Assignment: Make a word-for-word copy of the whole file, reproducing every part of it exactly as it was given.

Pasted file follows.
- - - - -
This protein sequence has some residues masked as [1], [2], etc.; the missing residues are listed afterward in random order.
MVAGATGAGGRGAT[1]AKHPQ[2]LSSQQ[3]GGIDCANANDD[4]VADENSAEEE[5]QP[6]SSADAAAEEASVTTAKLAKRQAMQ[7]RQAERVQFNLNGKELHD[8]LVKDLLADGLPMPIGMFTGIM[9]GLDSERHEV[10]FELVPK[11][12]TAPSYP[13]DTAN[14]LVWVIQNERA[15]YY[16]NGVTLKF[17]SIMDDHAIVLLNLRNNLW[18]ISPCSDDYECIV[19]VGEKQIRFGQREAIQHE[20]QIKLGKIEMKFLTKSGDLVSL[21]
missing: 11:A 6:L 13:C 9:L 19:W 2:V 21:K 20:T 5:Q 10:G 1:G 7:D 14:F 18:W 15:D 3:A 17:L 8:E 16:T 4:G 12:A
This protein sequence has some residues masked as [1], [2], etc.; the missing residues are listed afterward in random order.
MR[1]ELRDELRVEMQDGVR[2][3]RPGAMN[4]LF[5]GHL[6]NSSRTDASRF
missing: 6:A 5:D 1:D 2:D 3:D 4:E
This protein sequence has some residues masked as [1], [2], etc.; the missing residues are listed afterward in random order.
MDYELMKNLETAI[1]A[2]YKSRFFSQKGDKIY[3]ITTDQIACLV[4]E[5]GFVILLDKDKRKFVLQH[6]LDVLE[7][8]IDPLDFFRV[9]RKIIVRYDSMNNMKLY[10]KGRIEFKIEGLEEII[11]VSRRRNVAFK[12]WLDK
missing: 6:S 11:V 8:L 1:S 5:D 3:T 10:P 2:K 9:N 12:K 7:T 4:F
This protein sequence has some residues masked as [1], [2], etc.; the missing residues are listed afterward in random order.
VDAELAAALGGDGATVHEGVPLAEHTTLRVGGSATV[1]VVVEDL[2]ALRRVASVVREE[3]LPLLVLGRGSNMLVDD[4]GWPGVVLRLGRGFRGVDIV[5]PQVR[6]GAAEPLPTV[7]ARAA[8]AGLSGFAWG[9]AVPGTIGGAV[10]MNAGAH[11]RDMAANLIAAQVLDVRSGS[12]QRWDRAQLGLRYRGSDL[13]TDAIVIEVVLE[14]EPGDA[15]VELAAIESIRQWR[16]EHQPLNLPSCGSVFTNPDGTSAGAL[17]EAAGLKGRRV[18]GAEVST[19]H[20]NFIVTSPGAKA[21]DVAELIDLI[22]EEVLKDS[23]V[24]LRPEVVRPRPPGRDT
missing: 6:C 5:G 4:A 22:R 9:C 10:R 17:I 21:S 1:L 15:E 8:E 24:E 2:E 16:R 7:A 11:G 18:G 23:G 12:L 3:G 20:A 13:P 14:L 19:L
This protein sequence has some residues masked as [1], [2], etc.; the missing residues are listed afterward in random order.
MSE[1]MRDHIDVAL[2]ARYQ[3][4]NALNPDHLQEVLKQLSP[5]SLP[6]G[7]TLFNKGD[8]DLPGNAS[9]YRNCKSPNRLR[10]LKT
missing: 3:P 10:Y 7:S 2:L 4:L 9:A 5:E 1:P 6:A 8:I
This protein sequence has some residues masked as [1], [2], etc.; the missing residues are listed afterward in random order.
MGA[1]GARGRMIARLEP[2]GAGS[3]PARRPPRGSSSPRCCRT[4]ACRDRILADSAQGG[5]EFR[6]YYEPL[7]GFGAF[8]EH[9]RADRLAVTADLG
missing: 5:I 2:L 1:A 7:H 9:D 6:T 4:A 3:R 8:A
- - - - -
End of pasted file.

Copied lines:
This protein sequence has some residues masked as [1], [2], etc.; the missing residues are listed afterward in random order.
MVAGATGAGGRGAT[1]AKHPQ[2]LSSQQ[3]GGIDCANANDD[4]VADENSAEEE[5]QP[6]SSADAAAEEASVTTAKLAKRQAMQ[7]RQAERVQFNLNGKELHD[8]LVKDLLADGLPMPIGMFTGIM[9]GLDSERHEV[10]FELVPK[11][12]TAPSYP[13]DTAN[14]LVWVIQNERA[15]YY[16]NGVTLKF[17]SIMDDHAIVLLNLRNNLW[18]ISPCSDDYECIV[19]VGEKQIRFGQREAIQHE[20]QIKLGKIEMKFLTKSGDLVSL[21]
missing: 11:A 6:L 13:C 9:L 19:W 2:V 21:K 20:T 5:Q 10:G 1:G 7:D 14:F 18:W 15:D 3:A 17:L 8:E 16:T 4:G 12:A
This protein sequence has some residues masked as [1], [2], etc.; the missing residues are listed afterward in random order.
MR[1]ELRDELRVEMQDGVR[2][3]RPGAMN[4]LF[5]GHL[6]NSSRTDASRF
missing: 6:A 5:D 1:D 2:D 3:D 4:E
This protein sequence has some residues masked as [1], [2], etc.; the missing residues are listed afterward in random order.
MDYELMKNLETAI[1]A[2]YKSRFFSQKGDKIY[3]ITTDQIACLV[4]E[5]GFVILLDKDKRKFVLQH[6]LDVLE[7][8]IDPLDFFRV[9]RKIIVRYDSMNNMKLY[10]KGRIEFKIEGLEEII[11]VSRRRNVAFK[12]WLDK
missing: 6:S 11:V 8:L 1:S 5:D 3:T 10:P 2:K 9:N 12:K 7:T 4:F
This protein sequence has some residues masked as [1], [2], etc.; the missing residues are listed afterward in random order.
VDAELAAALGGDGATVHEGVPLAEHTTLRVGGSATV[1]VVVEDL[2]ALRRVASVVREE[3]LPLLVLGRGSNMLVDD[4]GWPGVVLRLGRGFRGVDIV[5]PQVR[6]GAAEPLPTV[7]ARAA[8]AGLSGFAWG[9]AVPGTIGGAV[10]MNAGAH[11]RDMAANLIAAQVLDVRSGS[12]QRWDRAQLGLRYRGSDL[13]TDAIVIEVVLE[14]EPGDA[15]VELAAIESIRQWR[16]EHQPLNLPSCGSVFTNPDGTSAGAL[17]EAAGLKGRRV[18]GAEVST[19]H[20]NFIVTSPGAKA[21]DVAELIDLI[22]EEVLKDS[23]V[24]LRPEVVRPRPPGRDT
missing: 6:C 5:G 4:A 22:R 9:C 10:R 17:I 21:S 1:L 15:E 8:E 24:E 2:E 16:R 7:A 11:G 18:G 23:G 12:L 3:G 20:A 13:P 14:L 19:L
This protein sequence has some residues masked as [1], [2], etc.; the missing residues are listed afterward in random order.
MSE[1]MRDHIDVAL[2]ARYQ[3][4]NALNPDHLQEVLKQLSP[5]SLP[6]G[7]TLFNKGD[8]DLPGNAS[9]YRNCKSPNRLR[10]LKT
missing: 3:P 10:Y 7:S 2:L 4:L 9:A 5:E 1:P 6:A 8:I
This protein sequence has some residues masked as [1], [2], etc.; the missing residues are listed afterward in random order.
MGA[1]GARGRMIARLEP[2]GAGS[3]PARRPPRGSSSPRCCRT[4]ACRDRILADSAQGG[5]EFR[6]YYEPL[7]GFGAF[8]EH[9]RADRLAVTADLG
missing: 5:I 2:L 1:A 7:H 9:D 6:T 4:A 3:R 8:A